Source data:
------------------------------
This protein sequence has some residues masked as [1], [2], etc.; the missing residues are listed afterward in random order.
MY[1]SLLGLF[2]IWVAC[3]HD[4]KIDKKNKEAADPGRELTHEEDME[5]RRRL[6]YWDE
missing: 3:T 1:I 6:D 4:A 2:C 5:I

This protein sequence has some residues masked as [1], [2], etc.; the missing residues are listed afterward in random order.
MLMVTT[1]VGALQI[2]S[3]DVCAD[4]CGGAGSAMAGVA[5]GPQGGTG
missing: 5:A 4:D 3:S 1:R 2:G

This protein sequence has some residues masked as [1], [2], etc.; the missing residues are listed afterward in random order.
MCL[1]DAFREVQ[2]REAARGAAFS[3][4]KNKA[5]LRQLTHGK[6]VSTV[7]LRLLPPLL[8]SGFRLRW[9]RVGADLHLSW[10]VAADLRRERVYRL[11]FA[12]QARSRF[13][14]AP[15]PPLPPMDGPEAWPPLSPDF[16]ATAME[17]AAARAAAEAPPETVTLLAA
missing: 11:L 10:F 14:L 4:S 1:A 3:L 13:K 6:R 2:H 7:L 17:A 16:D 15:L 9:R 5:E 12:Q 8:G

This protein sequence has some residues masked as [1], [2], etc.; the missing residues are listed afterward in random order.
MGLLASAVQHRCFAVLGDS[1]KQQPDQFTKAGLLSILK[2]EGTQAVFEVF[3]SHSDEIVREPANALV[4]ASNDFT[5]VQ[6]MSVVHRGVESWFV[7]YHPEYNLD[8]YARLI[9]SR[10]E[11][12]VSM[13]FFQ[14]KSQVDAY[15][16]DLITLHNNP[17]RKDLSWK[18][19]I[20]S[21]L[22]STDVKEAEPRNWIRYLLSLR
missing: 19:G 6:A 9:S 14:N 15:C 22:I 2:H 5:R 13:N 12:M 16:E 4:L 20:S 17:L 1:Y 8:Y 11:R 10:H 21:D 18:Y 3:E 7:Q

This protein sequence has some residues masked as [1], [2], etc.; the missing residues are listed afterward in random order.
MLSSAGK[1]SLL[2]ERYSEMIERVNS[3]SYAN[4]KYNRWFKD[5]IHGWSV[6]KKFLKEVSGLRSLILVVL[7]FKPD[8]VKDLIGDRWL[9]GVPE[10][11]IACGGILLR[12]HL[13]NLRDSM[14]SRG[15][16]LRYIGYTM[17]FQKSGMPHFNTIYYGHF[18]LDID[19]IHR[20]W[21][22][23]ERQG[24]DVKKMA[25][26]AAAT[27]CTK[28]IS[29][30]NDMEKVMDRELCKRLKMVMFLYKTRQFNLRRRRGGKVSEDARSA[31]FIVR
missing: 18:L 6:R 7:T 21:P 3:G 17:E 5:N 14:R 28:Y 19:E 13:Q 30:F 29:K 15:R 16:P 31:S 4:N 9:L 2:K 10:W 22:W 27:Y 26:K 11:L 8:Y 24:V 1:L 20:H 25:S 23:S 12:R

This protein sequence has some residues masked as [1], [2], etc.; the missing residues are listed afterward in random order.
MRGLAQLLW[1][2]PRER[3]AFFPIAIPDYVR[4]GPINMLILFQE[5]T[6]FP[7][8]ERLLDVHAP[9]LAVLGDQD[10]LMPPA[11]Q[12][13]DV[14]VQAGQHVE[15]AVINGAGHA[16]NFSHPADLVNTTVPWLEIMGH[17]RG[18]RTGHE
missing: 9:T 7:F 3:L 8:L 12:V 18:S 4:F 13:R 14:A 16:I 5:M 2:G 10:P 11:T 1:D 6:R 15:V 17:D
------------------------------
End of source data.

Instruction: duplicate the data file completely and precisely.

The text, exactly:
This protein sequence has some residues masked as [1], [2], etc.; the missing residues are listed afterward in random order.
MY[1]SLLGLF[2]IWVAC[3]HD[4]KIDKKNKEAADPGRELTHEEDME[5]RRRL[6]YWDE
missing: 3:T 1:I 6:D 4:A 2:C 5:I

This protein sequence has some residues masked as [1], [2], etc.; the missing residues are listed afterward in random order.
MLMVTT[1]VGALQI[2]S[3]DVCAD[4]CGGAGSAMAGVA[5]GPQGGTG
missing: 5:A 4:D 3:S 1:R 2:G

This protein sequence has some residues masked as [1], [2], etc.; the missing residues are listed afterward in random order.
MCL[1]DAFREVQ[2]REAARGAAFS[3][4]KNKA[5]LRQLTHGK[6]VSTV[7]LRLLPPLL[8]SGFRLRW[9]RVGADLHLSW[10]VAADLRRERVYRL[11]FA[12]QARSRF[13][14]AP[15]PPLPPMDGPEAWPPLSPDF[16]ATAME[17]AAARAAAEAPPETVTLLAA
missing: 11:L 10:F 14:L 4:S 1:A 3:L 13:K 6:R 2:H 7:L 17:A 16:D 15:L 9:R 5:E 12:Q 8:G

This protein sequence has some residues masked as [1], [2], etc.; the missing residues are listed afterward in random order.
MGLLASAVQHRCFAVLGDS[1]KQQPDQFTKAGLLSILK[2]EGTQAVFEVF[3]SHSDEIVREPANALV[4]ASNDFT[5]VQ[6]MSVVHRGVESWFV[7]YHPEYNLD[8]YARLI[9]SR[10]E[11][12]VSM[13]FFQ[14]KSQVDAY[15][16]DLITLHNNP[17]RKDLSWK[18][19]I[20]S[21]L[22]STDVKEAEPRNWIRYLLSLR
missing: 19:G 6:A 9:S 14:N 15:C 22:I 2:H 5:R 13:N 12:M 16:E 4:L 20:S 17:L 1:Y 8:Y 11:R 10:H 21:D 18:Y 3:E 7:Q

This protein sequence has some residues masked as [1], [2], etc.; the missing residues are listed afterward in random order.
MLSSAGK[1]SLL[2]ERYSEMIERVNS[3]SYAN[4]KYNRWFKD[5]IHGWSV[6]KKFLKEVSGLRSLILVVL[7]FKPD[8]VKDLIGDRWL[9]GVPE[10][11]IACGGILLR[12]HL[13]NLRDSM[14]SRG[15][16]LRYIGYTM[17]FQKSGMPHFNTIYYGHF[18]LDID[19]IHR[20]W[21][22][23]ERQG[24]DVKKMA[25][26]AAAT[27]CTK[28]IS[29][30]NDMEKVMDRELCKRLKMVMFLYKTRQFNLRRRRGGKVSEDARSA[31]FIVR
missing: 18:L 6:R 7:T 21:P 3:G 17:E 5:N 14:R 28:Y 19:E 13:Q 30:F 29:K 15:R 16:P 31:S 4:N 9:L 2:K 10:W 22:W 27:Y 26:K 11:L 8:Y 24:V 1:L 20:H 25:S 23:S 12:R

This protein sequence has some residues masked as [1], [2], etc.; the missing residues are listed afterward in random order.
MRGLAQLLW[1][2]PRER[3]AFFPIAIPDYVR[4]GPINMLILFQE[5]T[6]FP[7][8]ERLLDVHAP[9]LAVLGDQD[10]LMPPA[11]Q[12][13]DV[14]VQAGQHVE[15]AVINGAGHA[16]NFSHPADLVNTTVPWLEIMGH[17]RG[18]RTGHE
missing: 9:T 7:F 3:L 8:L 12:V 18:S 4:F 13:R 14:A 16:I 5:M 2:G 10:P 11:T 1:D 6:R 15:V 17:D